Reviewed by Steve Dean
With the help of a witch, a midwife helps a woman give birth to a boy. The mother dies during the procedure, causing the father to reject the child. The witch and the midwife take the child and flee the village, fearing the man’s retribution and fearing for the boy, who the witch knows to be a very powerful magic user, (of course). Together, the two raise the child, the witch teaching him all she knows about female magic. Later, an elf appears and takes on the boy’s male magic training after the death of the witch.
The first half of the book, the early years and the training by the elf isn’t too bad. The writing is technically ok, although the author is fond of long sentences. But the characters are bland, two dimensional, and their actions predictable. The witch is reviled but needed by society, and the whole magic thing is borderline sexism. There is no originality here; it has elfs, who live in the forest and make fine jewellery, and dwarfs, who live, you guessed it, under the mountains and make fine weapons. The humans live in between and are breeding like rabbits.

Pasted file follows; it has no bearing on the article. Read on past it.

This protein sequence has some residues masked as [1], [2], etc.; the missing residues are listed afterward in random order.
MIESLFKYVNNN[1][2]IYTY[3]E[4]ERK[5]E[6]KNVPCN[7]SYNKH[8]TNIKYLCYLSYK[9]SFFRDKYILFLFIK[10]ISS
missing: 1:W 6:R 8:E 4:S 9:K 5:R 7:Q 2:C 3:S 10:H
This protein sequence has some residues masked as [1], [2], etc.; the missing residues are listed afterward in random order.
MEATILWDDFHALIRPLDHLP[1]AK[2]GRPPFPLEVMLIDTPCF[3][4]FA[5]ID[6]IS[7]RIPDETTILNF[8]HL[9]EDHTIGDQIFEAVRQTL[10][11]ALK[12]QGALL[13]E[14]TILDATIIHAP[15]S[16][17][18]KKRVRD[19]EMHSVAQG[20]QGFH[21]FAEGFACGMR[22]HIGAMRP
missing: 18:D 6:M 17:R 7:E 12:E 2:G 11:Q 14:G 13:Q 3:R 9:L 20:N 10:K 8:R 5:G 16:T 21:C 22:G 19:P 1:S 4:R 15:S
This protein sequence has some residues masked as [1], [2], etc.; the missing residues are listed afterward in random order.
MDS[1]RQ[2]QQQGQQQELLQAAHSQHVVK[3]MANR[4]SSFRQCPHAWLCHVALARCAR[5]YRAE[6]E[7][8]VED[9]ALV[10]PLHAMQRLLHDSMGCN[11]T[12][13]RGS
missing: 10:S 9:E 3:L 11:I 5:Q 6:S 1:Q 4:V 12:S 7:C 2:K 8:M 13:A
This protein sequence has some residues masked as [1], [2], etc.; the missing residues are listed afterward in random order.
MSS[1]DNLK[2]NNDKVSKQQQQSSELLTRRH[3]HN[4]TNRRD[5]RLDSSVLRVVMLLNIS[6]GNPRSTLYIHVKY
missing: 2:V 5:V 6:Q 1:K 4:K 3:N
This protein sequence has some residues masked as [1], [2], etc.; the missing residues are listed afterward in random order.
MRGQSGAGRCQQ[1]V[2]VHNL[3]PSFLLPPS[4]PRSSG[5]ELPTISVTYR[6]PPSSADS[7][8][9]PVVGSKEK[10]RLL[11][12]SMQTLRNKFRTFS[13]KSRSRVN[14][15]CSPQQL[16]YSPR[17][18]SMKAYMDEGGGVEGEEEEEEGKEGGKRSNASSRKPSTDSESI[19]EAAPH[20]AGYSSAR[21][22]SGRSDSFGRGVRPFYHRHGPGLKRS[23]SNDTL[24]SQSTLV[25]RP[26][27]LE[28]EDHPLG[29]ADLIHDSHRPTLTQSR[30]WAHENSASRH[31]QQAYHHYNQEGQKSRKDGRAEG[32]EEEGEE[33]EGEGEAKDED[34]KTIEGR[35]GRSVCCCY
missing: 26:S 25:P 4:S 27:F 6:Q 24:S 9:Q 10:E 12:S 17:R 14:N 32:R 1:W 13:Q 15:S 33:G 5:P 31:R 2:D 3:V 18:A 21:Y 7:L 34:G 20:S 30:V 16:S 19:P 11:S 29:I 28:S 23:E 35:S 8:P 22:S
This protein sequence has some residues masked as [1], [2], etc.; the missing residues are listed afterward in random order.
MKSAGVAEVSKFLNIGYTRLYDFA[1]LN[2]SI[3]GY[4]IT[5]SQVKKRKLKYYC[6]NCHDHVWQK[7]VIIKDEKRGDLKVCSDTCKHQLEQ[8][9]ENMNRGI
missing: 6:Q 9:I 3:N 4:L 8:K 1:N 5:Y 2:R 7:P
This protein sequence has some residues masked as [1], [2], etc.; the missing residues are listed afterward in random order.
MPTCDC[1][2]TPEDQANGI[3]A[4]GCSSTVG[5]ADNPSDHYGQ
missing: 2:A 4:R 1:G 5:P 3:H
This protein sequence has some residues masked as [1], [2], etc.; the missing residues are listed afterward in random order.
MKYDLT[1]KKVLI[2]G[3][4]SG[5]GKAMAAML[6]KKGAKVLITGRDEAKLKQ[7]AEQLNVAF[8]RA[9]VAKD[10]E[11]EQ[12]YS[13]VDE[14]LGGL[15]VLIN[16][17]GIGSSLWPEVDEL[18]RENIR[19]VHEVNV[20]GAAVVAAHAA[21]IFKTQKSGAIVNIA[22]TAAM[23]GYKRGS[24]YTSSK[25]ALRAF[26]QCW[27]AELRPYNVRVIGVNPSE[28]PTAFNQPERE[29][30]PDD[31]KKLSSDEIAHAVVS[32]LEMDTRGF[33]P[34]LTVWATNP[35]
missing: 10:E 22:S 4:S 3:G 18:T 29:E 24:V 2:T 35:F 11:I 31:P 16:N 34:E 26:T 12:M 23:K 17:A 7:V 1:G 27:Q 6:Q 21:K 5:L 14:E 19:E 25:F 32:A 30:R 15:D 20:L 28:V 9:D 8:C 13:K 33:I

The second half of the book is where it all starts to go badly wrong, when the student rebels against the master (yawn). Then, when the main protagonist goes to the river Styx and meets Charon, (I kid you not), via some pseudo-religious moralising, the plot final turns to the mush we have come to expect from typical vanity published novels.
Taken as a whole, the author shows a tiny spark of promise. If he can find some passion and a lot more originality, step out of his WASP comfort zone and stop preaching, then maybe, one day, he might produce something worth publishing. But this isn’t it, this edition is fit only for the recycling bin.